# The SuperComputers You’ve Probably Never Heard About

*“Only six electronic digital computers would be required to satisfy the computing needs of the entire United States.”*

…said by a man in 1947. To be fair, with the programs that they were running they probably only *did *need 6 computers. They just hadn’t understood the vast potential of the computers, like the one I’m typing on. No one could have seen this kind of growth with computers back then.

## Classical Computers

You’ve heard of Apple, the company. Well, they produce laptops, such as Macbooks (crazy, I know, you totally did not know that and I just dropped a massive knowledge bomb).

This is one example of a classical computer. Classical computers carry out logical operations using information stored in bits by either a 0 (off) or a 1 (on), known as a classical bit.

The transistor is the simplest form of a data processor in computers. It is the head that has control over the processing and carries data protection responsibility for it. For my bio enthusiasts, it’s kind of like a cell membrane. It controls information from passing/blocking/etc…

Classical computers seem like a godsend (I’m sure the guy who came up with that above quote thought so), but let’s talk about what they **suck **at.

They suck at the following:

- Optimization
- Chemistry — unable to simulate a bunch of molecules and electrons, along with other very very small things
- Exponential Scaling — such as factorials!

To combat these problems, the idea of supercomputers was introduced. In 1998, the world’s first-ever supercomputer was created — largely recognized as a *quantum computer.*

What? Is? That?

## Why Quantum Computers?

Quantum computers work a little differently than classical computers. As previously mentioned, classical computers are only able to hold one position at a time — a 0 or a 1 (called a classical bit). Here’s the best part: quantum computers are able to hold **both** 0s and 1s (we’ll expand on this later). This concept is known as **superposition.**

Perfection in the quantum computing world is achieved when: *perfection = low error rate + high qubits.*

Let’s take a breather and break it down.

## What is a Qubit?

A qubit is expanded into → quantum bits. They behave sort of like artificial atoms. Qubits talk to other qubits with microwave cables that talk to each other using micro-waves.

Qubits come in quantum computers, just like bits come in classical computers. Quantum computers collapse the superposition into a series of 0s and 1s, more specifically, into *probabilities *of 0s and 1s. Qubits encode the zero and the one into two distinguishable quantum states. But, because qubits behave quantumly, we can capitalize on the phenomena of “superposition” and “entanglement.”

## What is Superposition?

Superposition is essentially the ability of a quantum system to be in multiple states at the same time — that is, something can be “here” and “there,” or “up” and “down” at the same time. For instance, superposition can mean a qubit can be both a 0 and a 1 simultaneously → resulting in vertical and horizontal polarization. The qubits exist between any probability of 0 and 1.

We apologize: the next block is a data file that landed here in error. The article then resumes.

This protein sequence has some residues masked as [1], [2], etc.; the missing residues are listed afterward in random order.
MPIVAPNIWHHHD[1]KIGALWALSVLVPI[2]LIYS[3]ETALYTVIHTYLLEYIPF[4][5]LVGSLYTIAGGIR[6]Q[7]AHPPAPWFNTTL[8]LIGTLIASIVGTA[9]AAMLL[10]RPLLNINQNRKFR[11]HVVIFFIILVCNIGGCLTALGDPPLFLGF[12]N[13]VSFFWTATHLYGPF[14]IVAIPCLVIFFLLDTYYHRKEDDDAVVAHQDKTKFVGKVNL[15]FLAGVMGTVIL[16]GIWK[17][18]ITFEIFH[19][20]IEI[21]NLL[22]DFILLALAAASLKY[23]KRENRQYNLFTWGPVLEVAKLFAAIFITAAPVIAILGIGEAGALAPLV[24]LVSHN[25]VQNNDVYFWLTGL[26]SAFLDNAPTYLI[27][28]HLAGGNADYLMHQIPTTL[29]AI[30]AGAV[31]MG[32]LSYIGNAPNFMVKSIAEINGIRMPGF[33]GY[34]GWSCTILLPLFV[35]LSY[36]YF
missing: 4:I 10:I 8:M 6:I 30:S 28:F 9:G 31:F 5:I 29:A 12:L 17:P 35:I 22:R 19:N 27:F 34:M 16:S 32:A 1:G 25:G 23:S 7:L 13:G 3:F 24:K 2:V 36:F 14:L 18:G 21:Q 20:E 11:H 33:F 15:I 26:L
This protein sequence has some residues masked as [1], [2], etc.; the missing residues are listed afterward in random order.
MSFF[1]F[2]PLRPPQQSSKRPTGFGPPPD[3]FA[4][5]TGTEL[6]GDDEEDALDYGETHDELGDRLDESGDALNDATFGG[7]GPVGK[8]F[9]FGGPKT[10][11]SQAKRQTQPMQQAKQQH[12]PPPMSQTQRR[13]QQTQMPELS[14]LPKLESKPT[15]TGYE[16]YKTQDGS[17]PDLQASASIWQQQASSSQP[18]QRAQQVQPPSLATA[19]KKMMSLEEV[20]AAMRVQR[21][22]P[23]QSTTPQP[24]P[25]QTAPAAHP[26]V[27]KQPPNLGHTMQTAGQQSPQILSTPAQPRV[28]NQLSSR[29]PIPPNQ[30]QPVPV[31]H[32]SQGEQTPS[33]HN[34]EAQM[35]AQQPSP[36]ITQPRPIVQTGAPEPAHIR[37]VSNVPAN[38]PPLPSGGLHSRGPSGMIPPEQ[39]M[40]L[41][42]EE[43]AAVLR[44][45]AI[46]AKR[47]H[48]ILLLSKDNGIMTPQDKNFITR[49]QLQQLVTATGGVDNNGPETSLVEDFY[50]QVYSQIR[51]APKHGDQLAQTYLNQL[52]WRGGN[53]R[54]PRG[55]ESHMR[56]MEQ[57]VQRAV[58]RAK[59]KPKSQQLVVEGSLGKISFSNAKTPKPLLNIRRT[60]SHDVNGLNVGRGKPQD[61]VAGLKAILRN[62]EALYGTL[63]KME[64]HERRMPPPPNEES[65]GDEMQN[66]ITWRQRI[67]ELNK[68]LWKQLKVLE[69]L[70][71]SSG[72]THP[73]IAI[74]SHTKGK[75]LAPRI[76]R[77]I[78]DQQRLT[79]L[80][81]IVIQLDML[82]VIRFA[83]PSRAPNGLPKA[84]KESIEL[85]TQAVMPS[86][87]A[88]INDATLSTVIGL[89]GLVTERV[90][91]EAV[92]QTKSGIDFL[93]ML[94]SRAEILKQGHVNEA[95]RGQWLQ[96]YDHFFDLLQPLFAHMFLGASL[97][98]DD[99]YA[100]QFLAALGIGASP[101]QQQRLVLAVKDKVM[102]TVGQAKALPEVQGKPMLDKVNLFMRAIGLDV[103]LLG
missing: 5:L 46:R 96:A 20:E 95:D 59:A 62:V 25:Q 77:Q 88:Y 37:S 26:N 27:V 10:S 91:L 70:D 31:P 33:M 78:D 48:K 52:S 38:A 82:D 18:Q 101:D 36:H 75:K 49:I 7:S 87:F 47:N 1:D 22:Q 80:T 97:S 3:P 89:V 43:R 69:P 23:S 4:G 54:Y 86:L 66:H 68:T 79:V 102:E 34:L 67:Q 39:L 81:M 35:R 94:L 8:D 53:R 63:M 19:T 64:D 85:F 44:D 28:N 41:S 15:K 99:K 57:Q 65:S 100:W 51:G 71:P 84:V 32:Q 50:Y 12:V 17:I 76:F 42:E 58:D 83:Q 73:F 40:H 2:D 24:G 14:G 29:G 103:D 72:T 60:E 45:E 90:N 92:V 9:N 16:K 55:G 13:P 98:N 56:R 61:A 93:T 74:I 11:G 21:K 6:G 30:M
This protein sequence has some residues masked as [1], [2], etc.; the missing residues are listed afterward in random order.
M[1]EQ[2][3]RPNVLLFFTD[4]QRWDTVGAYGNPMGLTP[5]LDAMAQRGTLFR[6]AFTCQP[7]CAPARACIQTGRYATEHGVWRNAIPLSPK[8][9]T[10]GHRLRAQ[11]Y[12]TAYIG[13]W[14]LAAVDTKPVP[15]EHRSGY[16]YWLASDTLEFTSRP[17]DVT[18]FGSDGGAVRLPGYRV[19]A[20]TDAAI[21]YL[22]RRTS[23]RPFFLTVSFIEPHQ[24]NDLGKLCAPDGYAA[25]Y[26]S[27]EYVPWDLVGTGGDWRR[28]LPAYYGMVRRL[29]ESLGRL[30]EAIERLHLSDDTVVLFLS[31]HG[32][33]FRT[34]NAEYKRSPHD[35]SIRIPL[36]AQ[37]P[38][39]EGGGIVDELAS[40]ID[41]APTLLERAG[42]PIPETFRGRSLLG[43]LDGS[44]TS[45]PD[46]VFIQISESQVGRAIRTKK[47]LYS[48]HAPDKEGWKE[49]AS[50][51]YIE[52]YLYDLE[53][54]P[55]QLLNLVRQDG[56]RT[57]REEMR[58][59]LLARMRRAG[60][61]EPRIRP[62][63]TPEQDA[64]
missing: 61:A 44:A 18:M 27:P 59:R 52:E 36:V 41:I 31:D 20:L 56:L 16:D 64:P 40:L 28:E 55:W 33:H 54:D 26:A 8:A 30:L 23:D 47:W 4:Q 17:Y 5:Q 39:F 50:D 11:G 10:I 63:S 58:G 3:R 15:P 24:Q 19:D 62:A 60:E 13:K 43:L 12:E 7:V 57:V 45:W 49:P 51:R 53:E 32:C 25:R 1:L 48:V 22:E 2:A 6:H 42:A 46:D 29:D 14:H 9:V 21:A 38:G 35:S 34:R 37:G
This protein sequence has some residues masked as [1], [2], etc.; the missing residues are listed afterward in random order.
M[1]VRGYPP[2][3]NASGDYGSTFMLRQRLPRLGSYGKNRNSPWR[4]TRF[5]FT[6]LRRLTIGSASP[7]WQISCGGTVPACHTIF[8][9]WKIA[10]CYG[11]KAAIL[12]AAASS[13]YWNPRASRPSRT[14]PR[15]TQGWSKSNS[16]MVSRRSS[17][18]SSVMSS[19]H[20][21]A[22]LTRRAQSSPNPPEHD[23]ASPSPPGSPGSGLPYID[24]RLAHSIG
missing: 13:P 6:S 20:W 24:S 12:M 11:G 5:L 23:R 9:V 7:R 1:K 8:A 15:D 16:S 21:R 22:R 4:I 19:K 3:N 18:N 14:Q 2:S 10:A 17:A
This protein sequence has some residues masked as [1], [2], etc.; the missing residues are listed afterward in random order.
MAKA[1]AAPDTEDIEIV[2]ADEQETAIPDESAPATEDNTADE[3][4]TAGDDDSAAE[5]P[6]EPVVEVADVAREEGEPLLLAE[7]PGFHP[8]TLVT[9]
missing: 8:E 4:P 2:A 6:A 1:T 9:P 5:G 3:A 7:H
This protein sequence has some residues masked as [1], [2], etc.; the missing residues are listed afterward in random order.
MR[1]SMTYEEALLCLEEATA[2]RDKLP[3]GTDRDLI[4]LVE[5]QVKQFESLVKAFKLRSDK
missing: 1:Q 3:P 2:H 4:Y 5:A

## What is Entanglement?

Think of this phenomenon as pieces of a puzzle that you’re grouping and joining together based on similarities you find on the puzzle piece itself.

Like, something about one characteristic of the system can help me find the other characteristic of the system.

Entanglement is the phenomenon that a strong correlation exists between quantum particles. It’s saying two or more quantum particles can be linked in perfect unison even separated by great distances.

To really understand the vast potential of quantum computers, let’s look at the speed at which these computers can process data.

## Processing Data

**One petaFLOP** —** **this astounding computing speed processes data at one quadrillion (one thousand trillion) calculations per second! For comparison, the human processes speech at around 38 petaFLOPS. The more you think about it, the more you realize how wicked our brain is!

Putting in comparison with something more tech-related on the other hand, the world’s fastest computer is 93 petaFLOPS!

## Qubits: Deeper Look

Although the qubits can exist in any combination of states, when they are measured, they must fall into one of the basis states. All the other information about the state before the information is lost.

Think of it as flipping a coin. During its process, you really have no idea whether it’ll land on heads or tails. As it's still twirling, it seems as though it's switching between both states; heads and tails. However, once it lands flat, it’s made its decision.

Qubits are made of subatomic particles, which allows them to exhibit strange quantum properties that don’t follow the classical rules as bits do.

However, to fully graph quantum computers, it’s important to have a basis of quantum mechanics and/or quantum physics. Quantum mechanics is the field that studies the behavior of the smallest parts of our universe at a subatomic level. Peculiar things happen in the quantum realm that is still being discovered, such as how gravity interacts with particles.

# Personal Note

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